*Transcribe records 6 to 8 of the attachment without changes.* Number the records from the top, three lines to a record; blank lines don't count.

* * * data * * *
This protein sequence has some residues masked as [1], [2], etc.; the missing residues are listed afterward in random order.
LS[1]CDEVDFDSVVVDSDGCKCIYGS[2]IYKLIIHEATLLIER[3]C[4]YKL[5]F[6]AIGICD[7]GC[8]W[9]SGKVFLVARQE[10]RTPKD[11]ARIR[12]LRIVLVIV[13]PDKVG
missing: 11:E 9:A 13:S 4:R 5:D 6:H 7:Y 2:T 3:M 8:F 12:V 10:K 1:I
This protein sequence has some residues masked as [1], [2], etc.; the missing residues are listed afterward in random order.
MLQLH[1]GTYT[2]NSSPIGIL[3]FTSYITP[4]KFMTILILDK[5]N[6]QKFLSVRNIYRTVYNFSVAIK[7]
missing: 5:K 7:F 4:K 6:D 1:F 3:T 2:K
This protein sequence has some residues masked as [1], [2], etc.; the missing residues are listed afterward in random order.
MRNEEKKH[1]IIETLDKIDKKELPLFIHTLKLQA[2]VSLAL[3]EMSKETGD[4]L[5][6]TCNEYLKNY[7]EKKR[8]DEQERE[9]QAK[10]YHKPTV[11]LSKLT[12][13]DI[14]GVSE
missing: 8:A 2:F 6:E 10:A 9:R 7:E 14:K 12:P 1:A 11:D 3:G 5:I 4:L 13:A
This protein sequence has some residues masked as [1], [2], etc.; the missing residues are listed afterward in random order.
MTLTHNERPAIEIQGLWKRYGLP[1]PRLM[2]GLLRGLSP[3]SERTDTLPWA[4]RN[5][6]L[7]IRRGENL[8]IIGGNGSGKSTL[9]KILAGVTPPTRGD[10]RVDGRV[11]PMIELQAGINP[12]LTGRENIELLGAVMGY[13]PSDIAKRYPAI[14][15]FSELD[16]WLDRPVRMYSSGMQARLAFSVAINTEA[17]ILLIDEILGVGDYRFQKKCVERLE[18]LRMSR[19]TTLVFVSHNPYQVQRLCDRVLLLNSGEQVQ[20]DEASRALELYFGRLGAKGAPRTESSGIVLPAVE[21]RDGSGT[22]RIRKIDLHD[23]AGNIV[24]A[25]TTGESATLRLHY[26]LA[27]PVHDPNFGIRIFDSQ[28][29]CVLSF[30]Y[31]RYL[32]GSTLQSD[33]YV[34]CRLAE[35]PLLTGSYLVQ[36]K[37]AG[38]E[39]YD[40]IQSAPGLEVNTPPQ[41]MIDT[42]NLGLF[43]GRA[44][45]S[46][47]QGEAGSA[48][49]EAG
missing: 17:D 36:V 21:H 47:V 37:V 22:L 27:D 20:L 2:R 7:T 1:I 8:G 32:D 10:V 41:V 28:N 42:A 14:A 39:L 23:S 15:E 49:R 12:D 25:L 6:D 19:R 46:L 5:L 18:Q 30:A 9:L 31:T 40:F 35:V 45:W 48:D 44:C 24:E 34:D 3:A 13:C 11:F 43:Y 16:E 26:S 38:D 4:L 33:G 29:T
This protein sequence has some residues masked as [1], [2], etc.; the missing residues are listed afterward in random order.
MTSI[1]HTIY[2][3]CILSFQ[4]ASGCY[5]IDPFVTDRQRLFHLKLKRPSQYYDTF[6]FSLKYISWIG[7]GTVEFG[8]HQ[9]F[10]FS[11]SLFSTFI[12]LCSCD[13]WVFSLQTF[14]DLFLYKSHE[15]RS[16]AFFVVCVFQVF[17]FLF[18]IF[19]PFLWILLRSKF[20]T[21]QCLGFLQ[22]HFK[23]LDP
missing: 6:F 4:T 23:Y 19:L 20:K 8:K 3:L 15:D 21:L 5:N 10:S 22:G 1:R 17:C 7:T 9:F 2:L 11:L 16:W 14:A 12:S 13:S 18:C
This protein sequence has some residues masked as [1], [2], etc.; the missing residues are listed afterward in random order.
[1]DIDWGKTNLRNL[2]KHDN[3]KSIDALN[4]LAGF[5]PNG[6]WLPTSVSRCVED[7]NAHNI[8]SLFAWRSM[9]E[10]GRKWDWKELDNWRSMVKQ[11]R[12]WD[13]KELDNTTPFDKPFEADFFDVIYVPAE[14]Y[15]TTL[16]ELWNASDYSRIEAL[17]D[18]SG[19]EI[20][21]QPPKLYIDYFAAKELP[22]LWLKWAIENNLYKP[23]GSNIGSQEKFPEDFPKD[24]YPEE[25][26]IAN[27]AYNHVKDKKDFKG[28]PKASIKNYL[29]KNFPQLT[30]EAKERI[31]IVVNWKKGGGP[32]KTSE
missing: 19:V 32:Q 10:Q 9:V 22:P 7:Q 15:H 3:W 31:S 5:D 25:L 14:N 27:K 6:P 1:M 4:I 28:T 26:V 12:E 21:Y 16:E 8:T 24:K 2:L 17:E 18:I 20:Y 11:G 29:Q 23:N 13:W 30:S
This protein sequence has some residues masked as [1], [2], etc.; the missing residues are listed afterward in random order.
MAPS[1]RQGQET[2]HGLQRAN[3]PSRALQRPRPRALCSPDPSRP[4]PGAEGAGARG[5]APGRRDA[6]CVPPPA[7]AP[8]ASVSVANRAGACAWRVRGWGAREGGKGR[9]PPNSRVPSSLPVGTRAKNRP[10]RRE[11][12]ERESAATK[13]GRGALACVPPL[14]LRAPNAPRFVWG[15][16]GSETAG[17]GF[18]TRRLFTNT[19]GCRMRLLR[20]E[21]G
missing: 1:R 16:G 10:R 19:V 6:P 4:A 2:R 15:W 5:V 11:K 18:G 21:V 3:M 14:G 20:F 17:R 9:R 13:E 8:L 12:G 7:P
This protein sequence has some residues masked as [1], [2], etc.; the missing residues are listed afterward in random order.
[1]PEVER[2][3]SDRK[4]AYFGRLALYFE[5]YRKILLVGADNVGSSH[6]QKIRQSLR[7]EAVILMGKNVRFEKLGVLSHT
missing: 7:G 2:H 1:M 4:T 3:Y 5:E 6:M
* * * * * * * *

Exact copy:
This protein sequence has some residues masked as [1], [2], etc.; the missing residues are listed afterward in random order.
[1]DIDWGKTNLRNL[2]KHDN[3]KSIDALN[4]LAGF[5]PNG[6]WLPTSVSRCVED[7]NAHNI[8]SLFAWRSM[9]E[10]GRKWDWKELDNWRSMVKQ[11]R[12]WD[13]KELDNTTPFDKPFEADFFDVIYVPAE[14]Y[15]TTL[16]ELWNASDYSRIEAL[17]D[18]SG[19]EI[20][21]QPPKLYIDYFAAKELP[22]LWLKWAIENNLYKP[23]GSNIGSQEKFPEDFPKD[24]YPEE[25][26]IAN[27]AYNHVKDKKDFKG[28]PKASIKNYL[29]KNFPQLT[30]EAKERI[31]IVVNWKKGGGP[32]KTSE
missing: 19:V 32:Q 10:Q 9:V 22:P 7:Q 15:H 3:W 31:S 5:D 25:L 14:N 27:K 6:P 1:M 4:I 28:T 26:V 12:E 21:Y 16:E 8:T 24:K 2:L 17:E 18:I 20:Y 11:G 29:Q 23:N 13:W 30:S
This protein sequence has some residues masked as [1], [2], etc.; the missing residues are listed afterward in random order.
MAPS[1]RQGQET[2]HGLQRAN[3]PSRALQRPRPRALCSPDPSRP[4]PGAEGAGARG[5]APGRRDA[6]CVPPPA[7]AP[8]ASVSVANRAGACAWRVRGWGAREGGKGR[9]PPNSRVPSSLPVGTRAKNRP[10]RRE[11][12]ERESAATK[13]GRGALACVPPL[14]LRAPNAPRFVWG[15][16]GSETAG[17]GF[18]TRRLFTNT[19]GCRMRLLR[20]E[21]G
missing: 1:R 16:G 10:R 19:V 6:P 4:A 2:R 15:W 5:V 11:K 18:G 21:V 3:M 14:G 20:F 17:R 9:R 13:E 8:L 12:G 7:P
This protein sequence has some residues masked as [1], [2], etc.; the missing residues are listed afterward in random order.
[1]PEVER[2][3]SDRK[4]AYFGRLALYFE[5]YRKILLVGADNVGSSH[6]QKIRQSLR[7]EAVILMGKNVRFEKLGVLSHT
missing: 7:G 2:H 1:M 4:T 3:Y 5:E 6:M